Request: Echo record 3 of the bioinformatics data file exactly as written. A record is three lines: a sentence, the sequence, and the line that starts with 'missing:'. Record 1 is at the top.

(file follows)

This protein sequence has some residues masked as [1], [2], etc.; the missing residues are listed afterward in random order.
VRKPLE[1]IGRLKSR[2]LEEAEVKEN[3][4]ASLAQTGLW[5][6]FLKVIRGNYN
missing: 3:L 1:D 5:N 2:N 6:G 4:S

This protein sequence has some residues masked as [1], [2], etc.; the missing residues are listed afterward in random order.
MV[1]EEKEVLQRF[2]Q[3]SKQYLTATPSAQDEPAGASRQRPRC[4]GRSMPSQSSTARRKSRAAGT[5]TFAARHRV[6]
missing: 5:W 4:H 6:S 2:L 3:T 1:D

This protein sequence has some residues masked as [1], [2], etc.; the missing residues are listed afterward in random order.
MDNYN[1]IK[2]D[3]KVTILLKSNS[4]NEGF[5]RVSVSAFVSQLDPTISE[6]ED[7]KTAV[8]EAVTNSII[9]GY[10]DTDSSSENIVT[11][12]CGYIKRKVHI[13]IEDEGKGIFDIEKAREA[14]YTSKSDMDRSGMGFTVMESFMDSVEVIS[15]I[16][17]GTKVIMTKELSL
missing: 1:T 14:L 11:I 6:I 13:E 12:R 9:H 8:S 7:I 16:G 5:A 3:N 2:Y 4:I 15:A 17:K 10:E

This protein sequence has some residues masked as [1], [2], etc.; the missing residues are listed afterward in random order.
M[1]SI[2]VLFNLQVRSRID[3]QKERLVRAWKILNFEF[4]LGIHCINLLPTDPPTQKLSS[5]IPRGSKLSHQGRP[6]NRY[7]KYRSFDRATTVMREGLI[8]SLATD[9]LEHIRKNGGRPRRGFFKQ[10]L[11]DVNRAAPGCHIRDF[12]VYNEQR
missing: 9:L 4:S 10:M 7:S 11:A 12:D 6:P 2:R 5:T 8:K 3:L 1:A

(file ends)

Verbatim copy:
This protein sequence has some residues masked as [1], [2], etc.; the missing residues are listed afterward in random order.
MDNYN[1]IK[2]D[3]KVTILLKSNS[4]NEGF[5]RVSVSAFVSQLDPTISE[6]ED[7]KTAV[8]EAVTNSII[9]GY[10]DTDSSSENIVT[11][12]CGYIKRKVHI[13]IEDEGKGIFDIEKAREA[14]YTSKSDMDRSGMGFTVMESFMDSVEVIS[15]I[16][17]GTKVIMTKELSL
missing: 1:T 14:L 11:I 6:I 13:E 12:R 9:H 8:S 7:I 16:G 5:A 3:N 2:Y 4:I 15:A 17:K 10:E